By Amy Rathbun, AIR and Joel McFarland
Previous NCES research has shown that students with family risk factors tend to have lower average scores than their peers on academic assessments. Risk factors can include coming from a low-income family or single-parent household, not having a parent who completed high school, and living in a household where the primary language is not English. How common is it for children entering U.S. kindergartens to have certain types of family risk factors? And, how do children with risk factors at kindergarten entry perform on academic assessments compared to their peers? A new spotlight from The Condition of Education 2017 helps to answer these questions.
The spotlight focuses on children experiencing two types of risk factors - living in poverty (i.e., in households with income below the federal poverty threshold) and not having a parent who completed high school, as well as the combination and lack of the two risk factors. Data come from the Early Childhood Longitudinal Study, Kindergarten Class of 2010–11 (ECLS-K:2011). During the 2010–11 school year, 6 percent of first-time kindergartners had both risk factors , 18 percent had the single risk factor of living in poverty, and 2 percent had the single risk factor of not having a parent who completed high school. About 75 percent had neither of these two risk factors present during their kindergarten year.
Percentage distribution of fall 2010 first-time kindergartners, by risk factors related to parent education and poverty: School year 2010–11
NOTE: Detail may not sum to totals because of rounding.
SOURCE: U.S. Department of Education, National Center for Education Statistics, Early Childhood Longitudinal Study, Kindergarten Class of 2010–11 (ECLS-K:2011), Kindergarten–Third Grade Restricted-Use Data File. See Digest of Education Statistics 2016, table 220.39.
Are there differences in the prevalence of risk factors by student and family characteristics?
There were differences in the prevalence of family risk factors in relation to children’s race/ethnicity, primary home language, and family composition. For instance, it was more common for Hispanic students (15 percent) than for Black and Asian students (8 percent each) to have both risk factors, and these percentages were all higher than the percentage for White students (1 percent). Also, 23 percent of first-time kindergartners whose primary home language was not English had both the risk factor of living in poverty and the risk factor of not having a parent who completed high school, compared with 2 percent of kindergartners whose primary home language was English.
Does children’s performance in reading, math, and science in kindergarten through third grade differ based on risk factors?
Kindergarten students living in poverty and those with no parent that completed high school tended to score lower in reading, mathematics, and science over each of their first four years of school compared to their peers who had neither risk factor at kindergarten entry. For example, in the spring of third-grade, reading scores (on a scale of 0 to 141) were higher, on average, for students who had neither risk factor (114 points) than for those with the single risk factor of living in poverty (106 points), those with the single risk factor of not having a parent who completed high school (105 points), and those with both risk factors (102 points).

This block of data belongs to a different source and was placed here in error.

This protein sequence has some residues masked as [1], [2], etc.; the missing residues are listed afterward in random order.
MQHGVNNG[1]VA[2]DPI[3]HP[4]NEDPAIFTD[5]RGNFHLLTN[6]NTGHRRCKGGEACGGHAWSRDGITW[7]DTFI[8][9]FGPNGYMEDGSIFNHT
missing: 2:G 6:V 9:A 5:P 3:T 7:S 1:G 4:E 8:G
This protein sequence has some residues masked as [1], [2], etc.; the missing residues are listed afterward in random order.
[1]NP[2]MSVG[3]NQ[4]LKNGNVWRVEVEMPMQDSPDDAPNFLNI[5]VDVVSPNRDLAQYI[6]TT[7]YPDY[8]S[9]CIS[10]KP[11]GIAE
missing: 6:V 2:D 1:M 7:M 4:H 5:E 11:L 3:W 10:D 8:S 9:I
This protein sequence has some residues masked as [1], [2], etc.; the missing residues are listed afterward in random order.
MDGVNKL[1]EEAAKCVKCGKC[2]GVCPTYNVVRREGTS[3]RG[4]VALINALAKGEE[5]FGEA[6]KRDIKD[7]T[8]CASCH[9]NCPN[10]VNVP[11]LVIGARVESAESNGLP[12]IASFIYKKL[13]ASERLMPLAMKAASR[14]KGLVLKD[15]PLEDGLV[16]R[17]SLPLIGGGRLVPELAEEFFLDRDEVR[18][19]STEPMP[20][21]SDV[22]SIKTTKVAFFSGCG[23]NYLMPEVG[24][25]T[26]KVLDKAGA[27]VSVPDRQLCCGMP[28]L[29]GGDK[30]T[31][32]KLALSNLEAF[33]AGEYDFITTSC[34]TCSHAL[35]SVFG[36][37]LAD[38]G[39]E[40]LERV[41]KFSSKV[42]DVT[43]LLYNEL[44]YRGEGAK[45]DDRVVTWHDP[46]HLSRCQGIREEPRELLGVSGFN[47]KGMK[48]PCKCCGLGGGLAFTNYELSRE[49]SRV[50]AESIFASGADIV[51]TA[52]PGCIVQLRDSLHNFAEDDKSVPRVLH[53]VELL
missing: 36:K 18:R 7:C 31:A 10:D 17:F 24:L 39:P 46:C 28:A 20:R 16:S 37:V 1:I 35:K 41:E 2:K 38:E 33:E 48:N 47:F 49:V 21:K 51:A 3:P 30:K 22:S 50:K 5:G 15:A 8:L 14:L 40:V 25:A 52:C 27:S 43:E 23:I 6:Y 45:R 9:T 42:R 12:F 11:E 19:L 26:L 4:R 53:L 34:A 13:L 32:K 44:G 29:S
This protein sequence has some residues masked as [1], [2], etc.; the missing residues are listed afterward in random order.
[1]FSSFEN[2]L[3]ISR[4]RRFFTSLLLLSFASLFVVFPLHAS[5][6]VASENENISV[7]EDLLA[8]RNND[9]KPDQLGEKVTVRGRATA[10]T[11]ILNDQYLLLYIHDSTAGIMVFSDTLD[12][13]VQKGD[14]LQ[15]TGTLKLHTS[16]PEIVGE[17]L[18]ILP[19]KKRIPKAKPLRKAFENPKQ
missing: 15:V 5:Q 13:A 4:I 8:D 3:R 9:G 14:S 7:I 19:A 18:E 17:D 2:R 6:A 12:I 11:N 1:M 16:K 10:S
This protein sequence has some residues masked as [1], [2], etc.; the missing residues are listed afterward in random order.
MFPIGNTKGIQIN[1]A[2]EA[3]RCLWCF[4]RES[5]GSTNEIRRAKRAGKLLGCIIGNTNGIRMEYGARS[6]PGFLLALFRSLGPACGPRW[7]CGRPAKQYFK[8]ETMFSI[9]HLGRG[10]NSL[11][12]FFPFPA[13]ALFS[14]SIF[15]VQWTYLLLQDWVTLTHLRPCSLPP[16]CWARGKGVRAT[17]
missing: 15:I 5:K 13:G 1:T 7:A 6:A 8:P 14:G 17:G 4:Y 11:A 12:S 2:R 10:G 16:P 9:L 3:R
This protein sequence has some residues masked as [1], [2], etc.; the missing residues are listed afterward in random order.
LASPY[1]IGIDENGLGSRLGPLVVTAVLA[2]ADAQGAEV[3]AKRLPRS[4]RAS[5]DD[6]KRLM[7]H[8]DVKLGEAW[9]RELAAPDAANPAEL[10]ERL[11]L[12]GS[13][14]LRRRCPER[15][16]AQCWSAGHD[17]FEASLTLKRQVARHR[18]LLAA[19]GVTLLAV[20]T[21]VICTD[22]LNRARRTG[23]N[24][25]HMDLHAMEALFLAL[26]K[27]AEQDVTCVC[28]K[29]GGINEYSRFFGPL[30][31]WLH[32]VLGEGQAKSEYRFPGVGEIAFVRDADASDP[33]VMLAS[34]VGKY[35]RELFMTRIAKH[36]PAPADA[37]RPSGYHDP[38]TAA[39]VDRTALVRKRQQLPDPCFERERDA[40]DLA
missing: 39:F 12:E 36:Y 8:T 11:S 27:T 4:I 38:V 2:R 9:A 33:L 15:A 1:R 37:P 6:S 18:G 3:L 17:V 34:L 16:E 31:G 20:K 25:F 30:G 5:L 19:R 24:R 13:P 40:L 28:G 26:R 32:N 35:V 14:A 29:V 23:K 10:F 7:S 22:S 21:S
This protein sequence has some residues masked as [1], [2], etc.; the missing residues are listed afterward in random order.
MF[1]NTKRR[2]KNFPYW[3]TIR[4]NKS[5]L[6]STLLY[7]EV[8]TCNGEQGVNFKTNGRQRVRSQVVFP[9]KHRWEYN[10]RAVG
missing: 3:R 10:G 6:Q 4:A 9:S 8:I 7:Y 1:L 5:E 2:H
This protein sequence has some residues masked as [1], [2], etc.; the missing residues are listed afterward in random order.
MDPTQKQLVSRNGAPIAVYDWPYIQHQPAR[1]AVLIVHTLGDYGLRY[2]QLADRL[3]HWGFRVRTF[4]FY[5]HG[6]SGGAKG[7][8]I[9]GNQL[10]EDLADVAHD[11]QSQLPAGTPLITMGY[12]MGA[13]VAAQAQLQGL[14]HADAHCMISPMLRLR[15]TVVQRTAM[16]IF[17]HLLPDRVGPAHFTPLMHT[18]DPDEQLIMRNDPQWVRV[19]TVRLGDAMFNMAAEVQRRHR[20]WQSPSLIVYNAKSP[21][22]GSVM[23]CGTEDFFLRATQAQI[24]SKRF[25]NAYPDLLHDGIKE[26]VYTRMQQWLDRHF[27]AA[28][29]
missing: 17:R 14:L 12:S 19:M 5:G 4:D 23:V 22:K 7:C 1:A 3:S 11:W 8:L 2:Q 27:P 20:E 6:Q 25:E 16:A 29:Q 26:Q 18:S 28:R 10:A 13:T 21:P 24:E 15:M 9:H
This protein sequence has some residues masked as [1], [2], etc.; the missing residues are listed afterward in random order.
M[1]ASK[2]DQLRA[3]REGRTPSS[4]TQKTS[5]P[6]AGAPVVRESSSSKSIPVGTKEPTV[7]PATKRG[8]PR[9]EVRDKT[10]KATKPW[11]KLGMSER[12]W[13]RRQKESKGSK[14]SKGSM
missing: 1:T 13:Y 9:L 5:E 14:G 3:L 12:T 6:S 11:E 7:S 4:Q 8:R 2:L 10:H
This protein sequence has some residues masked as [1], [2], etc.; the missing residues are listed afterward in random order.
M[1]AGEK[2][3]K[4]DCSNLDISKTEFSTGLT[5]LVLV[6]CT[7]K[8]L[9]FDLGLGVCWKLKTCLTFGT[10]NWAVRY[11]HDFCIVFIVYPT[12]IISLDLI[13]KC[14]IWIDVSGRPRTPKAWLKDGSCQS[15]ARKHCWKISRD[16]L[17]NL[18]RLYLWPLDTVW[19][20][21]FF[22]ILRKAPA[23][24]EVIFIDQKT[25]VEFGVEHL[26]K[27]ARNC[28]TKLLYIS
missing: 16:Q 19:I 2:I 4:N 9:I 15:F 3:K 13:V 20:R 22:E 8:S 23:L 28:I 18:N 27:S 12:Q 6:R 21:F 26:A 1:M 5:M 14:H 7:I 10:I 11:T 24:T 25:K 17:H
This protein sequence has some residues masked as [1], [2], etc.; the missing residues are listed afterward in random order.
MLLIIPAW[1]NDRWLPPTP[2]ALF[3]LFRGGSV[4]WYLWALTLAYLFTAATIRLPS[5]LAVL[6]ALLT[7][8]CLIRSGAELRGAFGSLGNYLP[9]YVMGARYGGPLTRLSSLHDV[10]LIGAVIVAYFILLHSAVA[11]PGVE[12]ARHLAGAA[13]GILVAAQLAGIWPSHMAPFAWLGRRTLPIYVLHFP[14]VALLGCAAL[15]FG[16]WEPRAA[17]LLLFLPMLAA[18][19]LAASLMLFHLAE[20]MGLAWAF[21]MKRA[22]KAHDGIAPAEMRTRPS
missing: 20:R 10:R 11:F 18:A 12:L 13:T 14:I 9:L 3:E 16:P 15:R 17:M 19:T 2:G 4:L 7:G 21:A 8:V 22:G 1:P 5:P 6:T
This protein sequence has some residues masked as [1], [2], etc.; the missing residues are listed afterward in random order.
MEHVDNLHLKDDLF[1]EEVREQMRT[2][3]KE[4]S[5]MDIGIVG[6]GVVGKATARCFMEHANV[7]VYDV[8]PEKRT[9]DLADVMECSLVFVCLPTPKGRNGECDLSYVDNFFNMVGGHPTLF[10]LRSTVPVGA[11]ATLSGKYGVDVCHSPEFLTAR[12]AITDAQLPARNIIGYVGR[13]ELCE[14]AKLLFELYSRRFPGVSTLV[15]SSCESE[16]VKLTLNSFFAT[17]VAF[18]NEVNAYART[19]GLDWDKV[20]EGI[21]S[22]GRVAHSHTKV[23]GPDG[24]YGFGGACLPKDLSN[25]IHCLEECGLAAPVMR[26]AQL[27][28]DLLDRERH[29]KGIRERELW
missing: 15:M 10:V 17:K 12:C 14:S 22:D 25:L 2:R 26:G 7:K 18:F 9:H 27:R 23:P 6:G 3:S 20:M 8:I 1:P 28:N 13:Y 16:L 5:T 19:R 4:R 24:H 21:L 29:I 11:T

Average reading scale scores of fall 2010 first-time kindergartners, by time of assessment and risk factors related to parent education and poverty: Fall 2010 through spring 2014
NOTE: Estimates weighted by W7C17P_7T170. Scores on the reading assessments reflect performance on questions measuring basic skills (print familiarity, letter recognition, beginning and ending sounds, rhyming words, and word recognition); vocabulary knowledge; and reading comprehension, including identifying information specifically stated in text (e.g., definitions, facts, and supporting details), making complex inferences from texts, and considering the text objectively and judging its appropriateness and quality. Possible scores for the reading assessment range from 0 to 141.
SOURCE: U.S. Department of Education, National Center for Education Statistics, Early Childhood Longitudinal Study, Kindergarten Class of 2010–11 (ECLS-K:2011), Kindergarten–Third Grade Restricted-Use Data File. See Digest of Education Statistics 2016, table 220.40.
For more information on family risk factors and children’s achievement in reading, mathematics, and science from the fall of kindergarten through the spring of third grade, see the spotlight on this topic in The Condition of Education 2017.
 Given that the spring third-grade reading scores have a mean of 110.2 points and a standard deviation (SD) of 12.3 points, this would mean the average score for children who had no risk factors was about 1.0 SD higher than the score for children with no risk factors.
 Rathbun, A., and West, J. (2004). From Kindergarten Through Third Grade: Children's Beginning School Experiences (NCES 2004–007). U.S. Department of Education. Washington, DC: National Center for Education Statistics. Retrieved March 2, 2017, from https://nces.ed.gov/pubsearch/pubsinfo.asp?pubid=2004007.